“That’s baby Jesus,” whispered Natasha, as if not to waken the child; Leo merely stared with saucer eyes. On a mound of straw deep in a manger lay a life-size porcelain infant with a beatific smile. Gathered around were carved wooden figures and even live donkeys.
The tableau stood in Brussels’ Grand-Place, at the start of its hugely popular traditional Christmas Market. Since moving to the city, I’d made a point of visiting every year. This time was different, however: I was taking a friend’s seven-year-old twins. Before setting off, I’d worried whether the market’s sparkle would work on the modern child-about-town.
'Illuminated by hundreds of strands of fairy-lights, the air steamed with the breath of the milling crowds. Each little kiosk had a seasonal speciality: jointed wooden figurines, Lebküchen (cookies of chewy gingerbread), wreaths of holly. Dithering with the pleasure of making a purchase, the twins ran from stall to stall.'
Leaving the nativity scene and its pool of warm lantern-light, we scrunched across the snow-crusted cobbles under a star-bright sky. The Grand-Place is one of Europe’s most beautiful squares, ringed by ancient guildhouses and crowned by the pinnacles of Brussels’ Gothic town hall; tonight it looked something out of a fairy-tale, with shimmering balls of crystal light and giant snowflakes projected onto the centuries-old stone. At the square’s centre towered a fir Christmas tree, and near its foot was a roped-off space.
After we’d found ourselves a gap in the crowd, Leo and Natasha watched open-mouthed as stilt-walking fire-eaters weaved and bobbed, tumbling firebrands and roaring dragon-flame. Entranced, the twins could probably have stopped here all evening – it was only the frost nipping at their toes that eventually persuaded them to move on. Next came a sea of wooden stalls surrounding the city’s Bourse (stock exchange). Illuminated by hundreds of strands of clear fairy-lights, the air steamed with the breath of the milling crowds. Each little kiosk had a seasonal speciality: jointed wooden figurines, Lebküchen (cookies of chewy gingerbread), wreaths of holly. Dithering with the pleasure of making a purchase, the twins ran from stall to stall; in vain did I point out the charming clay animals just as they plumped for some lurid lightsticks. Oh well…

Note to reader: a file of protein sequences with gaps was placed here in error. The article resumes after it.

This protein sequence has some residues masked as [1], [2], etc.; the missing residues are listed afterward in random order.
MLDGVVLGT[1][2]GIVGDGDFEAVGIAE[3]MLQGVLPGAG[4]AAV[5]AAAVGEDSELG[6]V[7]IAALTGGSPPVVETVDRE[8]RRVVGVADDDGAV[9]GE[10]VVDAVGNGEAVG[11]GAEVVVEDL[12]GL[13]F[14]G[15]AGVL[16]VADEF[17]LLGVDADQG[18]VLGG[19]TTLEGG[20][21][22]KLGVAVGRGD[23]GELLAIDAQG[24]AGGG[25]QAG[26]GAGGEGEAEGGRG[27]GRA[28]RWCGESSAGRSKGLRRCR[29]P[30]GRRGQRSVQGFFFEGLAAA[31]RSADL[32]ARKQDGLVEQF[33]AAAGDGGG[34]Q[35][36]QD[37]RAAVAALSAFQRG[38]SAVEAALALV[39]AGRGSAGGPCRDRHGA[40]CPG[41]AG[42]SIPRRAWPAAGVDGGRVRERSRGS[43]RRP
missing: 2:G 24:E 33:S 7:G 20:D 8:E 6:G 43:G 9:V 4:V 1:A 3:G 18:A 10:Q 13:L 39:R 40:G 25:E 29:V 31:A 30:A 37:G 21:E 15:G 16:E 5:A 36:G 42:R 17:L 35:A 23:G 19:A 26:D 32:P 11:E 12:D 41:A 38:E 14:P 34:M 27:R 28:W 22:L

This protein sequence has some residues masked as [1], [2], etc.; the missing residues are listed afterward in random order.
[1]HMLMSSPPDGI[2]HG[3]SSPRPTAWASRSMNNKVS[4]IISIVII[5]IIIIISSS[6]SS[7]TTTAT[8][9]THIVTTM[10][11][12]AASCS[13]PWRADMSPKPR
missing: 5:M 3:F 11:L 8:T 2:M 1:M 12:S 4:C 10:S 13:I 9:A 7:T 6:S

With faces now bathed in ghoulish green, we continued to Place Sainte Catherine and massed ranks of catering vans. Despite the overwhelming variety (from Brazilian and Vietnamese to burgers), Leo insisted he wasn’t hungry, while Natasha announced she wanted something properly Belgian. Resisting the caramel lure of waffle fumes, I steered us to a huge strip-lit trailer and ordered two portions of golden frites smothered in mayonnaise; in the Belgian way, the chips were double-fried for crispy bite and feathery centre and were totally delicious.
We picked up soft drinks (Glühwein for me) and, skirting a magical, fantastical carousel, stood eating and drinking beside the giant skating rink set up on the old fishmarket, waves of cold rolling off the ice. I suddenly noticed it was long past eight: time only for a last ride on the roundabout: Leo chose a deep-sea squid, Natasha a pumpkin carriage. The generator hummed, pistons smacked, and the twins rode up and down, round and round. As they finally slowed, their faces were exalted, their grins enormous.
Basking in their reflected delight, my earlier uncertainties were fully answered. Not only had the children surrendered to the wonder and excitement – they'd doubled my own pleasure and rekindled a Christmas magic that as an adult I only dimly remembered.
Read about family breaks in Brussels.